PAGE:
35

When I run below program, I am getting exception as

java.io.InvalidClassException: Files.SerializationMain; Files.SerializationMain; no valid constructor
    at java.io.ObjectStreamClass.checkDeserialize(Unknown Source)
    at java.io.ObjectInputStream.readOrdinaryObject(Unknown Source)
    at java.io.ObjectInputStream.readObject0(Unknown Source)
    at java.io.ObjectInputStream.readObject(Unknown Source)
    at Files.SerializationClass.main(SerializationClass.java:71)
Caused by: java.io.InvalidClassException: Files.SerializationMain; no valid constructor
    at java.io.ObjectStreamClass.<init>(Unknown Source)
    at java.io.ObjectStreamClass.lookup(Unknown Source)
    at java.io.ObjectOutputStream.writeObject0(Unknown Source)
    at java.io.ObjectOutputStream.writeObject(Unknown Source)
    at Files.SerializationClass.main(SerializationClass.java:61)

I read somewhere that when we serialize any child class then its base class constructor gets fired.

class Parent123
{
    int age;
    String name;

    Parent123(int age,String name) {
        System.out.println("We are in Parent123 Constructor");
        this.age=age;
        this.name=name;
    }  
}

class SerializationMain extends Parent123 implements Serializable {
    int data1;
    String data2;

    SerializationMain(int data1,String data2)
    {
        super(20,"test");
        this.data1=data1;
        this.data2=data2;
    }

    public void setData1(int data1)
    {
        this.data1=data1;
    }
    public void setData2(String data2)
    {
        this.data2=data2;
    }
    public String getData2()
    {
        return data2;
    }
    public int getData1()
    {
        return data1;
    }
}

public class SerializationClass {

    public static void main(String args[])
    {
        System.out.println("Before Creating Object");
        SerializationMain s1=new SerializationMain(10,"Anurag");
        try
        {
            System.out.println("Serializing Object");
            FileOutputStream fis=new FileOutputStream("Test.ser");
            ObjectOutputStream ois=new ObjectOutputStream(fis);
            ois.writeObject(s1);
        } catch(Exception e1) {
            e1.printStackTrace();
        }
        try
        {
            FileInputStream fis=new FileInputStream("Test.ser");
            ObjectInputStream ois=new ObjectInputStream(fis);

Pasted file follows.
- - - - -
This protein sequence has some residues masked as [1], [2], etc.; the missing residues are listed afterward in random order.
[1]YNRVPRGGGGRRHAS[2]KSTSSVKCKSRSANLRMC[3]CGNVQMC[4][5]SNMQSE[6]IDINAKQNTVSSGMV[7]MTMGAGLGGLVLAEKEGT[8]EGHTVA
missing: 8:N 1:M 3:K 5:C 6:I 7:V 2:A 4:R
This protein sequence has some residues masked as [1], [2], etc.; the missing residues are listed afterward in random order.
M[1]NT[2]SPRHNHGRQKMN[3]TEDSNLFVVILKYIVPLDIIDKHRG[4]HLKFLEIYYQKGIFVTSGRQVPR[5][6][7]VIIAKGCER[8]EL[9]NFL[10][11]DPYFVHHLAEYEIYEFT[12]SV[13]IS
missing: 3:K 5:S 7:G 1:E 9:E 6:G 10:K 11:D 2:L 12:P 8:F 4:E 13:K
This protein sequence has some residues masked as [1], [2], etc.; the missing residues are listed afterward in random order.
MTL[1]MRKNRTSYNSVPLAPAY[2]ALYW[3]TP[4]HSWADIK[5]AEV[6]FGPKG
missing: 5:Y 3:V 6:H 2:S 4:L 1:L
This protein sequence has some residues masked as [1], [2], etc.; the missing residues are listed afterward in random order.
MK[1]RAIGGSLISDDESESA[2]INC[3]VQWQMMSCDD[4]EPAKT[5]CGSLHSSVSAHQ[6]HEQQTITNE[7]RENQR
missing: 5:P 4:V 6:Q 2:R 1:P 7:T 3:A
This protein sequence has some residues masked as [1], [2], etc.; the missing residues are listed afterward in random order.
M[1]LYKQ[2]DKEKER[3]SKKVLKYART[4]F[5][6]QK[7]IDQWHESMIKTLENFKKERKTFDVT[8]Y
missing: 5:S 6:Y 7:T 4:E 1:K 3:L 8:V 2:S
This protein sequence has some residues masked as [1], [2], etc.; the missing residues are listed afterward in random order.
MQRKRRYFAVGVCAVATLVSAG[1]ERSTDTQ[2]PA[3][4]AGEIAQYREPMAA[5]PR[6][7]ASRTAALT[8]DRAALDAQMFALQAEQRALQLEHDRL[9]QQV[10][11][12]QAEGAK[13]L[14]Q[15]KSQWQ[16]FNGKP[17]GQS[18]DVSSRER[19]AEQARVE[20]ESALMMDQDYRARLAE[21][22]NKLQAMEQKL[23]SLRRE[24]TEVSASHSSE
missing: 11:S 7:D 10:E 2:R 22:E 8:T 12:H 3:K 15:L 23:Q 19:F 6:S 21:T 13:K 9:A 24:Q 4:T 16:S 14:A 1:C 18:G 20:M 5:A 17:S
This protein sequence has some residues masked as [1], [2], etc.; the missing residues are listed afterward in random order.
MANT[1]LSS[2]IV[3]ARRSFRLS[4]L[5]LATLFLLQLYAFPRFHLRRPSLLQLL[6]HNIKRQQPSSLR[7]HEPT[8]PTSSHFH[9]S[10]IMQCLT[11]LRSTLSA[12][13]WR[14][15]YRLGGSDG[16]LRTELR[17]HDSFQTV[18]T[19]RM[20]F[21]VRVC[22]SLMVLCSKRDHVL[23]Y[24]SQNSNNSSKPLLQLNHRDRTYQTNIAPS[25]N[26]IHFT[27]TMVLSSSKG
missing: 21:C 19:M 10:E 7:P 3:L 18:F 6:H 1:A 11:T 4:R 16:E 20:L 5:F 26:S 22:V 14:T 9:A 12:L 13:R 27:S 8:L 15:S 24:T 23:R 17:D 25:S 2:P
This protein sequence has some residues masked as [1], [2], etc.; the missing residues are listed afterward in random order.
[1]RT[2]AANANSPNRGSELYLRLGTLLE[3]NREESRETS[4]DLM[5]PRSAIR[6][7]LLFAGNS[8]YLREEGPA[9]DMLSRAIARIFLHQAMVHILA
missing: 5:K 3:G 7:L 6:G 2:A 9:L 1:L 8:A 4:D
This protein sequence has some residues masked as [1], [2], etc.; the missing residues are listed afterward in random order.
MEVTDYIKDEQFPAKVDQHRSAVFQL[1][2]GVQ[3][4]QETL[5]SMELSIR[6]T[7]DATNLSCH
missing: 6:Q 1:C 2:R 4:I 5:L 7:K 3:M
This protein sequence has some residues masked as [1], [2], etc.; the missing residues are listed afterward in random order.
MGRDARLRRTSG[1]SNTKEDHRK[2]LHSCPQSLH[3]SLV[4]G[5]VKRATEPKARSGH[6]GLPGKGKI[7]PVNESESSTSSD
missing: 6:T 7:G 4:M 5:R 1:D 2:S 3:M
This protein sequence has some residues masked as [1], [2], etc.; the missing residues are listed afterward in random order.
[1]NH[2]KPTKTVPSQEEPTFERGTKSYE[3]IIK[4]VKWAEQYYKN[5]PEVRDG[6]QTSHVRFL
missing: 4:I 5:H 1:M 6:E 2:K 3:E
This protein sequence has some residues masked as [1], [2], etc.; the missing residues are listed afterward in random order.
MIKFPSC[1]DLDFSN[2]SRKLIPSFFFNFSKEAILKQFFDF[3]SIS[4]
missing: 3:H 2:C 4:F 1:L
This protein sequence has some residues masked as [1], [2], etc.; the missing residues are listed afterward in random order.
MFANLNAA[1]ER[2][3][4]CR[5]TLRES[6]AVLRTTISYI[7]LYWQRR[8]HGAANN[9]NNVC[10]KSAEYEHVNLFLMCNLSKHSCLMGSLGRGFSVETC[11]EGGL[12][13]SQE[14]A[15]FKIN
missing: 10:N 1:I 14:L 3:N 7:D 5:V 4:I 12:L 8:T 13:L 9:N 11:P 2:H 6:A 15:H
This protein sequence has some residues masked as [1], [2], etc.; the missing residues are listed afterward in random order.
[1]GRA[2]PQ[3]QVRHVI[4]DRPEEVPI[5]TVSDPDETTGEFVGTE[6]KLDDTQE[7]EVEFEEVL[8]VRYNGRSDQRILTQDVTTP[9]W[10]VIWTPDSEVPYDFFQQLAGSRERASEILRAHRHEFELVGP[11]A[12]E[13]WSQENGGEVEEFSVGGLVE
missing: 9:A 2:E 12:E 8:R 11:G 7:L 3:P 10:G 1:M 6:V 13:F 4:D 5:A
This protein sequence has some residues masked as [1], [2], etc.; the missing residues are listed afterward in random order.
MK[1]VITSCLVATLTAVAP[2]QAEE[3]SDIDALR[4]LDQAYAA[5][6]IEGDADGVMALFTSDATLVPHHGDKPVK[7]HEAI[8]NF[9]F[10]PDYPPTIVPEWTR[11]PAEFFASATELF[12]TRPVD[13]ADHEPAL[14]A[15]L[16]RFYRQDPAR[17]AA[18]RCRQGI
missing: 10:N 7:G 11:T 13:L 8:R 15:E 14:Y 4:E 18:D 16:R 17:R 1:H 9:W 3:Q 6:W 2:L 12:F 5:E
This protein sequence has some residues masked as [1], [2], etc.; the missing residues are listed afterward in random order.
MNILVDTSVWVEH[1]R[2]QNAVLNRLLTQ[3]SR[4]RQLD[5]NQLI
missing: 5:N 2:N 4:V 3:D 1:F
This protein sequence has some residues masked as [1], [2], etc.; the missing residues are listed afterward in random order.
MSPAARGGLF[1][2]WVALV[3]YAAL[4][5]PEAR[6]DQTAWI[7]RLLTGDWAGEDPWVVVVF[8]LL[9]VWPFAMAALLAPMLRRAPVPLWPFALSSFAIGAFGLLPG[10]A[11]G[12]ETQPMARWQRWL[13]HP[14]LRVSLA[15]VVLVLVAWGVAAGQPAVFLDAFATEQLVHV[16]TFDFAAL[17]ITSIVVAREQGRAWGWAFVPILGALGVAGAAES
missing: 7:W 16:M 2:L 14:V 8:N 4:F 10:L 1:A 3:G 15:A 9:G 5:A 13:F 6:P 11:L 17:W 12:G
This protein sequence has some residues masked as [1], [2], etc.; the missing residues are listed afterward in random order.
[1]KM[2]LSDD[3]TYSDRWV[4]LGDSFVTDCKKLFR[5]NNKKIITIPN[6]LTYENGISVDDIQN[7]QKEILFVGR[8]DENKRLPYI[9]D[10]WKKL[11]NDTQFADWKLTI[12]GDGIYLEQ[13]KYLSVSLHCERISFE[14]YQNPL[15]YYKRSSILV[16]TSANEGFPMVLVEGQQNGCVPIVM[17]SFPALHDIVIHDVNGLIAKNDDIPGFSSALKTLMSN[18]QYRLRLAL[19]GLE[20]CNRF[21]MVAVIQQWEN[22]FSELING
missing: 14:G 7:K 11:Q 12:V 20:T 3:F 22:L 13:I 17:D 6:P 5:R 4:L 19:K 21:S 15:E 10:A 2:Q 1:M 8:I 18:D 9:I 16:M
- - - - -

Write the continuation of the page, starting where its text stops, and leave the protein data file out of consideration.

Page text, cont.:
Object o1=ois.readObject();
            SerializationMain s2=(SerializationMain)o1;
        }
        catch(Exception e1)
        {
            e1.printStackTrace();
        }
    }
}//End of SerializationClass
  • please select @hey's answer as the correct one. – nilskp Jul 17 '17 at 19:32
44

Add implementation of Serializable to parent class.

  • 2
    This worked for me in Scala. I just had to extend Serializable in the parent class. – Zoltán May 20 '15 at 13:45
  • 3
    Works in Java too. I like this answer much more, because it helps for immutable objects. – Basilevs Sep 28 '15 at 5:38
  • For anyone that ran into the headache that I did, in Scala, extend the available Serializable and not java.io.Serializable to avoid this error :) – Alfredo Gimenez Oct 21 '16 at 17:46
  • It seems like it does not work if we do with instead of extends in Scala. Any work around ? – Wonay Aug 21 '18 at 19:45
34

Just provide default constructor in both classes (Parent & Child)

During deserialization, the fields of non-serializable classes will be initialized using the public or protected no-arg constructor of the class. A no-arg constructor must be accessible to the subclass that is serializable. The fields of serializable subclasses will be restored from the stream. more

  • 1
    Can I know the reason why I have to provide. What is the concept? – nitdgp Mar 17 '12 at 5:16
  • 3
    During deserilization fields of non serilizable class would be initilized using default constructor – Jigar Joshi Mar 17 '12 at 5:21
  • What about when there are final fields? – Tgsmith61591 Feb 17 '16 at 23:28
3

No, constructors are not at all called if you use Serialization process. Serializable uses reflection to construct object and does not require no arg constructor. But Externalizable requires public no-arg constructor. however, you parent class may require no-arg constructor.refer this article

An object is serializable (itself implements the Serializable interface) even if its superclass is not. However, the first superclass in the hierarchy of the serializable class, that does not implements Serializable interface, MUST have a no-arg constructor. If this is violated, readObject() will produce a java.io.InvalidClassException in runtime.

you wouldn't get this error if you make the parent class serializable or if you provide public no-arg constructor in parent class.

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